Bank of England sheds light on reform of insurance solvency rules
LONDON (Reuters) - Britain's review of insurance sector rules inherited from the European Union will not increase policyholder protections but could increase reliance on stress testing for determining capital levels, the Bank of England said on Tuesday.
Britain wants to tailor the Solvency II rules to UK insurers, which it can do now that it has left the EU.
Anna Sweeney, the BoE's executive director for insurance, set out Tuesday the next stages of the review.
"It’s our view that, in the round, the current regime provides about the right amount of protection for policyholders," she told a JP Morgan European Insurance conference.
"We do not pursue a zero failure regime and we don’t have aspirations to further strengthen this protection as part of the Solvency II review," she said.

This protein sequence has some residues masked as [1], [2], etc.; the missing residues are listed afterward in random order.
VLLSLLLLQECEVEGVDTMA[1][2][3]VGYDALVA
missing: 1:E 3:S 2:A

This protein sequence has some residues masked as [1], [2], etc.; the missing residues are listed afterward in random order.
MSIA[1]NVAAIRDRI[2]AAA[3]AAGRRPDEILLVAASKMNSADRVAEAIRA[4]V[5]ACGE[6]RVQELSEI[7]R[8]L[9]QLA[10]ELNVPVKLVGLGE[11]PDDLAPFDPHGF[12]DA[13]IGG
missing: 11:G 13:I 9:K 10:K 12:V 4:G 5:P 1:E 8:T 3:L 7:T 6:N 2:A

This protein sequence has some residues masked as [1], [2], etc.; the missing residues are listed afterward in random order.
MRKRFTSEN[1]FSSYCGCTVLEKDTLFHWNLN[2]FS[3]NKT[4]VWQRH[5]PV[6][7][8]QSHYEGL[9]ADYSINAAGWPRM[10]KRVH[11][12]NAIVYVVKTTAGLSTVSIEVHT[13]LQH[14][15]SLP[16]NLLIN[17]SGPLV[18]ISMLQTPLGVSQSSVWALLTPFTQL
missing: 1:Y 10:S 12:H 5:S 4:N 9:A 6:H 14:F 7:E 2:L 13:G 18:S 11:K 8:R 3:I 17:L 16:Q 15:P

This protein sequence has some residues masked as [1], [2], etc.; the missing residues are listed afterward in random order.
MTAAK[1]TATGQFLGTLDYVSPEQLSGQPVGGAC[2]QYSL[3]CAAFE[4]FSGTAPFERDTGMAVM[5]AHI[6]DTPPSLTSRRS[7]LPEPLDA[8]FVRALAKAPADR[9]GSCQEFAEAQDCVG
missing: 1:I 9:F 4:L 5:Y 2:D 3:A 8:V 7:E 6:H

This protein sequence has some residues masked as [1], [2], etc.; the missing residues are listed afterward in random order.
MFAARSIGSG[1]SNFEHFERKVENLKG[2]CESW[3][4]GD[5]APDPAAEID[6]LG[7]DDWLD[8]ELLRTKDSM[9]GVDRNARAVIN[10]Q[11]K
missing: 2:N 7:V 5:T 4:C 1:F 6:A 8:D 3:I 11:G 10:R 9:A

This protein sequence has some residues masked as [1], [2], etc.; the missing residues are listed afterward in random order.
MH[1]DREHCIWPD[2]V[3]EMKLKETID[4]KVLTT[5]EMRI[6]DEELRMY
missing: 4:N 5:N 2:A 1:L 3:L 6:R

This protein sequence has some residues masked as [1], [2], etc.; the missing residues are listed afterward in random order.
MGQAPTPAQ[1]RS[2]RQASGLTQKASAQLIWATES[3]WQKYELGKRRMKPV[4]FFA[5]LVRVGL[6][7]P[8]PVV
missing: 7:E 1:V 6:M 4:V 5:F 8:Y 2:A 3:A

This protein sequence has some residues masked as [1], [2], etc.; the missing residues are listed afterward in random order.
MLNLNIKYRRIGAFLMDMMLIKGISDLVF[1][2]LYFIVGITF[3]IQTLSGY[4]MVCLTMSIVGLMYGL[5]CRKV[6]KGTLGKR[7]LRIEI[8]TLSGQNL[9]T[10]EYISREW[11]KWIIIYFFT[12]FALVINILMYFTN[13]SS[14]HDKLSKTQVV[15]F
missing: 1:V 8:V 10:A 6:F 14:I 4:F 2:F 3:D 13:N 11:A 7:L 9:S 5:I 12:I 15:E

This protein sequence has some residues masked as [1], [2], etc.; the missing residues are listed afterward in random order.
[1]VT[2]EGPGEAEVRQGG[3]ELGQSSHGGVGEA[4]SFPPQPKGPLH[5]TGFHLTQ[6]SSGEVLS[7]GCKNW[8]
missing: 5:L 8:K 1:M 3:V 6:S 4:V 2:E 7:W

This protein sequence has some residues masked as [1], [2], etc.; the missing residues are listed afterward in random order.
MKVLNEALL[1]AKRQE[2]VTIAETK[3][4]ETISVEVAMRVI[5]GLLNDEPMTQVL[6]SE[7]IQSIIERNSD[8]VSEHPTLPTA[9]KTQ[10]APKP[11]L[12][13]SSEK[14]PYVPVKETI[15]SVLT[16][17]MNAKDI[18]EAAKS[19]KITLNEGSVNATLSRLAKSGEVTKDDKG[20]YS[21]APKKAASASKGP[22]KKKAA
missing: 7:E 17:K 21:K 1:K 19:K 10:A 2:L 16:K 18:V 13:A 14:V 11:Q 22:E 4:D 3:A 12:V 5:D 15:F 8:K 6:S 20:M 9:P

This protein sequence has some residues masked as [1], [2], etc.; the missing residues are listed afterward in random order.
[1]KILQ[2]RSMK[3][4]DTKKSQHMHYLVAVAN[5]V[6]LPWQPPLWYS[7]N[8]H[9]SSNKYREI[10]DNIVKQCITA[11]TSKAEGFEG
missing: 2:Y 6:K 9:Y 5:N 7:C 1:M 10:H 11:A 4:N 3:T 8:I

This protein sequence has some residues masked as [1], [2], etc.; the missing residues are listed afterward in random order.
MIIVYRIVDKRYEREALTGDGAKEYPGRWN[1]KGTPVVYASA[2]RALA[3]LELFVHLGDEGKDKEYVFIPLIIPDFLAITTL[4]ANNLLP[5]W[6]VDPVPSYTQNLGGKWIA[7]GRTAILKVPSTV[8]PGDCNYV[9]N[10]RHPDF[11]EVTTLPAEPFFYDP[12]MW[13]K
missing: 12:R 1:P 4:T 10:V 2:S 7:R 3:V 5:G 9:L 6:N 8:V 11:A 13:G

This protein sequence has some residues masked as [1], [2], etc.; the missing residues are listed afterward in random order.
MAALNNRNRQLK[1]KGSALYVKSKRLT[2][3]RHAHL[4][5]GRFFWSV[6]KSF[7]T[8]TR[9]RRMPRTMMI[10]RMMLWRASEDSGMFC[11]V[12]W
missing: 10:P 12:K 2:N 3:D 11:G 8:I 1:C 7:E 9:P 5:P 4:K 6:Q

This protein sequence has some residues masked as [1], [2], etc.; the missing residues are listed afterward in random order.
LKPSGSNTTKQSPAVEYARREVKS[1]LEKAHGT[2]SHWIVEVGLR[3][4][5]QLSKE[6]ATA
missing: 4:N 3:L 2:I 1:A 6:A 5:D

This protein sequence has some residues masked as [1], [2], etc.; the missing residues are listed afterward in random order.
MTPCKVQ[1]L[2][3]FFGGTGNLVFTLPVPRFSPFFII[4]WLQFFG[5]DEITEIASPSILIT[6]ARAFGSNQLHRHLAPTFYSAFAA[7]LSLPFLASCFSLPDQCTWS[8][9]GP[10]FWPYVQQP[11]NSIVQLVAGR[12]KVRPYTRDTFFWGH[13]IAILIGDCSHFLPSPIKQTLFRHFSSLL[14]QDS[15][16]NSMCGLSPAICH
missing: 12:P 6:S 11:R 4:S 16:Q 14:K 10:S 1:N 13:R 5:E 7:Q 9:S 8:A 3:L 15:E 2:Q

Before making specific proposals for change, the BoE will this summer send out a qualitative impact survey to insurers.
It will ask for data on the risk margin, used for transferring assets, and the matching adjustment, which allows a firm to recognise an immediate benefit from future returns.
The BoE will run its next stress test of insurers in 2022, and has "aspirations" to use this regular exercise more centrally for setting capital requirements.
Results from the test will allow the BoE to better understand if there are any gaps in resilience of insurers which need to be plugged, Sweeney said.
"We intend to consult on any potential changes needed to our approach early next year, alongside the broader Solvency II review consultation," she added.
(Reporting by Huw Jones; Editing by David Goodman and Edmund Blair)
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